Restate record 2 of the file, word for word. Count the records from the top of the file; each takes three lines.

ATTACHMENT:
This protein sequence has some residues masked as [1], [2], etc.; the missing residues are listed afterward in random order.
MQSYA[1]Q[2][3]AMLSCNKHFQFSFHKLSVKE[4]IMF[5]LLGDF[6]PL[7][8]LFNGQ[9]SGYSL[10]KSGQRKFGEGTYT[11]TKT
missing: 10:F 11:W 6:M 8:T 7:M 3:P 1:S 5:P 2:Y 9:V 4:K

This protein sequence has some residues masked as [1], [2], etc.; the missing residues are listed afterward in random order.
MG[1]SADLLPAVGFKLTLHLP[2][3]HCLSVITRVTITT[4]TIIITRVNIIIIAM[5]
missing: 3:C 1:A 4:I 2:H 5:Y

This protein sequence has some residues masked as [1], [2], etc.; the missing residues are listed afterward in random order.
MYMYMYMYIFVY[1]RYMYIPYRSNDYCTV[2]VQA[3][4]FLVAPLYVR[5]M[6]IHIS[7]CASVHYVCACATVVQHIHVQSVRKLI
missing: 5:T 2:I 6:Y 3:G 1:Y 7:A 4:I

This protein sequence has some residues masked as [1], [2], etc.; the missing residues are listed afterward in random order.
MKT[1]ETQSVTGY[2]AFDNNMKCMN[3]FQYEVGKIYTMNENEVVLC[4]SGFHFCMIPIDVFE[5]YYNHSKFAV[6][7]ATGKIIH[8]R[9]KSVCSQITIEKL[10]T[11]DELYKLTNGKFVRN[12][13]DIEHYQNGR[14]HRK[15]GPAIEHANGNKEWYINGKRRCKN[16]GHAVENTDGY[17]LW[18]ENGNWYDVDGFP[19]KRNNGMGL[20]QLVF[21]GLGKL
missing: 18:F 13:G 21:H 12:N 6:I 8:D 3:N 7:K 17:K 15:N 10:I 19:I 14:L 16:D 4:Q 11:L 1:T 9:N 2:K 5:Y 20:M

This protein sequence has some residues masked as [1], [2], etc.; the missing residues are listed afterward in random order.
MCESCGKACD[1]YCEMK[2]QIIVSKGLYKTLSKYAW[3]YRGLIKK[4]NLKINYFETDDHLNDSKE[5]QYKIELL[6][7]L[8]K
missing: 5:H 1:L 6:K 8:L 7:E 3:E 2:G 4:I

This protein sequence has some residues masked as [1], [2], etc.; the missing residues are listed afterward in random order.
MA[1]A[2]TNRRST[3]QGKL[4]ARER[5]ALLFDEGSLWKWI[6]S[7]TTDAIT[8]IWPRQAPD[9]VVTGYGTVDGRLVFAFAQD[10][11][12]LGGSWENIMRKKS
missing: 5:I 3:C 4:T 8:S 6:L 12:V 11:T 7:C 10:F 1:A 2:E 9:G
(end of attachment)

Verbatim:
This protein sequence has some residues masked as [1], [2], etc.; the missing residues are listed afterward in random order.
MG[1]SADLLPAVGFKLTLHLP[2][3]HCLSVITRVTITT[4]TIIITRVNIIIIAM[5]
missing: 3:C 1:A 4:I 2:H 5:Y